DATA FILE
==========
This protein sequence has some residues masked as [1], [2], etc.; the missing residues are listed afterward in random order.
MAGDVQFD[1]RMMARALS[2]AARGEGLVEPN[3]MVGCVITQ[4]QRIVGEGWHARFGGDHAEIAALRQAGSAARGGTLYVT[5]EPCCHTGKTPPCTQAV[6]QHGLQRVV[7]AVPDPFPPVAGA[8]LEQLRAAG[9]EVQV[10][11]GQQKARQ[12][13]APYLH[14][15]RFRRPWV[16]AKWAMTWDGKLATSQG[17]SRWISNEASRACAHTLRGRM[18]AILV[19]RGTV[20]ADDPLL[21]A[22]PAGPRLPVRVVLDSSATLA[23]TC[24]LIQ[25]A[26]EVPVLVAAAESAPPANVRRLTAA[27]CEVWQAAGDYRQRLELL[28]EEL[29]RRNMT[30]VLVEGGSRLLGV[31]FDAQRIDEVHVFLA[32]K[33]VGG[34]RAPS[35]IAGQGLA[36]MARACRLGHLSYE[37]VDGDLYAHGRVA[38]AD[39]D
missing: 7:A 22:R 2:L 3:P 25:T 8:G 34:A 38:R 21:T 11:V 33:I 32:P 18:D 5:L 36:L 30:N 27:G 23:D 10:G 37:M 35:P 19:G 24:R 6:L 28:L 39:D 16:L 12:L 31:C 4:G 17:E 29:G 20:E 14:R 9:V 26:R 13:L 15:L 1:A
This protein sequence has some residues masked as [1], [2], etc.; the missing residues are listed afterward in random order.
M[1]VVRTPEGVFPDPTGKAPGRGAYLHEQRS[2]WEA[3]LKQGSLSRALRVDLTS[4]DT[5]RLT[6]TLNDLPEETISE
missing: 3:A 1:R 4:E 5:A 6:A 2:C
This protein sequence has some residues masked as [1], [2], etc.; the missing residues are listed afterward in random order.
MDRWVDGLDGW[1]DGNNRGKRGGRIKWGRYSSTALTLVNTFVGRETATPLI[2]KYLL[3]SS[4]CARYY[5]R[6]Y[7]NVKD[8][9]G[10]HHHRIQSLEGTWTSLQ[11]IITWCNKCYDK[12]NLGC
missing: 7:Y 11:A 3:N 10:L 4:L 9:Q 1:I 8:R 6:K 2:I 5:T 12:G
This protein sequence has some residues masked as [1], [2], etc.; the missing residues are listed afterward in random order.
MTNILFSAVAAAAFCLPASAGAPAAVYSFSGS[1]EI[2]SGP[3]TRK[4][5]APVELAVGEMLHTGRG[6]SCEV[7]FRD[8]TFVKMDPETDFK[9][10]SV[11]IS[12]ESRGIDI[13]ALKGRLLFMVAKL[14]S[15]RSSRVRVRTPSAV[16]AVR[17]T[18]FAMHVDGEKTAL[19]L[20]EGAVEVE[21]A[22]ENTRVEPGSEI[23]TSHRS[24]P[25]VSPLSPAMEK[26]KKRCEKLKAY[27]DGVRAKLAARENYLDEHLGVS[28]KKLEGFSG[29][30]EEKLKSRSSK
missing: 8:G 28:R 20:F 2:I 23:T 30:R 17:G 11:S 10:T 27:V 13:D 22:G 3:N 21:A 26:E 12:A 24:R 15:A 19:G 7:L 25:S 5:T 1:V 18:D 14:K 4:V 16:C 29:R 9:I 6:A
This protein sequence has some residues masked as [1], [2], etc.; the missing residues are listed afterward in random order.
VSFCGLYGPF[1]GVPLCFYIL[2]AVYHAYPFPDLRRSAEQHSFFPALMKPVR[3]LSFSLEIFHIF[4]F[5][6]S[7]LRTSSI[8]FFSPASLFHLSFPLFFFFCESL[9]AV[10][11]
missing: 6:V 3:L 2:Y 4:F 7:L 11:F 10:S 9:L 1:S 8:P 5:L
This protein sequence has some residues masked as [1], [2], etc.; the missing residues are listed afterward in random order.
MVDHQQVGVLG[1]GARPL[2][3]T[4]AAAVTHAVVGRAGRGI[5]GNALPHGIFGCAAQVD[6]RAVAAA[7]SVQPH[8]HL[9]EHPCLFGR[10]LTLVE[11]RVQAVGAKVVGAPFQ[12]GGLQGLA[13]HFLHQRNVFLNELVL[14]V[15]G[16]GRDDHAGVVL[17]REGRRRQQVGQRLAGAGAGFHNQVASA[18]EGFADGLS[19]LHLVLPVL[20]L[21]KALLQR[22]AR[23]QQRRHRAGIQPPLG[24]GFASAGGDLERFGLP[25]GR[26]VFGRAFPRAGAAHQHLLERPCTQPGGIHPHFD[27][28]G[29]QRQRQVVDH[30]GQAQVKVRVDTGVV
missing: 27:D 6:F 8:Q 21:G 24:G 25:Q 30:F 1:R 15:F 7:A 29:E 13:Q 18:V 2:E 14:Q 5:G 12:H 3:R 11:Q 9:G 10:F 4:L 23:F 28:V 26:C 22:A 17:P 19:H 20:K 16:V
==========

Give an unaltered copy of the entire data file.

This protein sequence has some residues masked as [1], [2], etc.; the missing residues are listed afterward in random order.
MAGDVQFD[1]RMMARALS[2]AARGEGLVEPN[3]MVGCVITQ[4]QRIVGEGWHARFGGDHAEIAALRQAGSAARGGTLYVT[5]EPCCHTGKTPPCTQAV[6]QHGLQRVV[7]AVPDPFPPVAGA[8]LEQLRAAG[9]EVQV[10][11]GQQKARQ[12][13]APYLH[14][15]RFRRPWV[16]AKWAMTWDGKLATSQG[17]SRWISNEASRACAHTLRGRM[18]AILV[19]RGTV[20]ADDPLL[21]A[22]PAGPRLPVRVVLDSSATLA[23]TC[24]LIQ[25]A[26]EVPVLVAAAESAPPANVRRLTAA[27]CEVWQAAGDYRQRLELL[28]EEL[29]RRNMT[30]VLVEGGSRLLGV[31]FDAQRIDEVHVFLA[32]K[33]VGG[34]RAPS[35]IAGQGLA[36]MARACRLGHLSYE[37]VDGDLYAHGRVA[38]AD[39]D
missing: 7:A 22:R 2:L 3:P 25:T 8:G 34:A 38:R 21:T 11:V 33:I 32:P 18:D 5:L 36:L 30:N 27:G 23:D 10:G 37:M 35:P 19:G 24:R 6:L 28:L 39:D 16:L 12:L 31:C 4:G 17:E 29:G 20:E 14:R 9:V 26:R 13:L 15:L 1:A
This protein sequence has some residues masked as [1], [2], etc.; the missing residues are listed afterward in random order.
M[1]VVRTPEGVFPDPTGKAPGRGAYLHEQRS[2]WEA[3]LKQGSLSRALRVDLTS[4]DT[5]RLT[6]TLNDLPEETISE
missing: 3:A 1:R 4:E 5:A 6:A 2:C
This protein sequence has some residues masked as [1], [2], etc.; the missing residues are listed afterward in random order.
MDRWVDGLDGW[1]DGNNRGKRGGRIKWGRYSSTALTLVNTFVGRETATPLI[2]KYLL[3]SS[4]CARYY[5]R[6]Y[7]NVKD[8][9]G[10]HHHRIQSLEGTWTSLQ[11]IITWCNKCYDK[12]NLGC
missing: 7:Y 11:A 3:N 10:L 4:L 9:Q 1:I 8:R 6:K 2:I 5:T 12:G
This protein sequence has some residues masked as [1], [2], etc.; the missing residues are listed afterward in random order.
MTNILFSAVAAAAFCLPASAGAPAAVYSFSGS[1]EI[2]SGP[3]TRK[4][5]APVELAVGEMLHTGRG[6]SCEV[7]FRD[8]TFVKMDPETDFK[9][10]SV[11]IS[12]ESRGIDI[13]ALKGRLLFMVAKL[14]S[15]RSSRVRVRTPSAV[16]AVR[17]T[18]FAMHVDGEKTAL[19]L[20]EGAVEVE[21]A[22]ENTRVEPGSEI[23]TSHRS[24]P[25]VSPLSPAMEK[26]KKRCEKLKAY[27]DGVRAKLAARENYLDEHLGVS[28]KKLEGFSG[29][30]EEKLKSRSSK
missing: 8:G 28:R 20:F 2:I 23:T 30:R 17:G 11:S 10:T 27:V 13:D 22:G 3:N 21:A 26:E 12:A 24:R 15:A 19:G 7:L 25:S 5:T 1:V 18:D 14:K 4:V 16:C 29:R 9:I 6:A
This protein sequence has some residues masked as [1], [2], etc.; the missing residues are listed afterward in random order.
VSFCGLYGPF[1]GVPLCFYIL[2]AVYHAYPFPDLRRSAEQHSFFPALMKPVR[3]LSFSLEIFHIF[4]F[5][6]S[7]LRTSSI[8]FFSPASLFHLSFPLFFFFCESL[9]AV[10][11]
missing: 6:V 3:L 2:Y 4:F 7:L 11:F 10:S 9:L 1:S 8:P 5:L
This protein sequence has some residues masked as [1], [2], etc.; the missing residues are listed afterward in random order.
MVDHQQVGVLG[1]GARPL[2][3]T[4]AAAVTHAVVGRAGRGI[5]GNALPHGIFGCAAQVD[6]RAVAAA[7]SVQPH[8]HL[9]EHPCLFGR[10]LTLVE[11]RVQAVGAKVVGAPFQ[12]GGLQGLA[13]HFLHQRNVFLNELVL[14]V[15]G[16]GRDDHAGVVL[17]REGRRRQQVGQRLAGAGAGFHNQVASA[18]EGFADGLS[19]LHLVLPVL[20]L[21]KALLQR[22]AR[23]QQRRHRAGIQPPLG[24]GFASAGGDLERFGLP[25]GR[26]VFGRAFPRAGAAHQHLLERPCTQPGGIHPHFD[27][28]G[29]QRQRQVVDH[30]GQAQVKVRVDTGVV
missing: 27:D 6:F 8:Q 21:G 24:G 25:Q 30:F 1:R 15:F 7:A 29:E 13:Q 18:V 2:E 14:Q 5:G 12:H 3:R 11:Q 9:G 10:F 4:L 23:F 28:V 26:C 22:A 17:P 19:H 20:K 16:V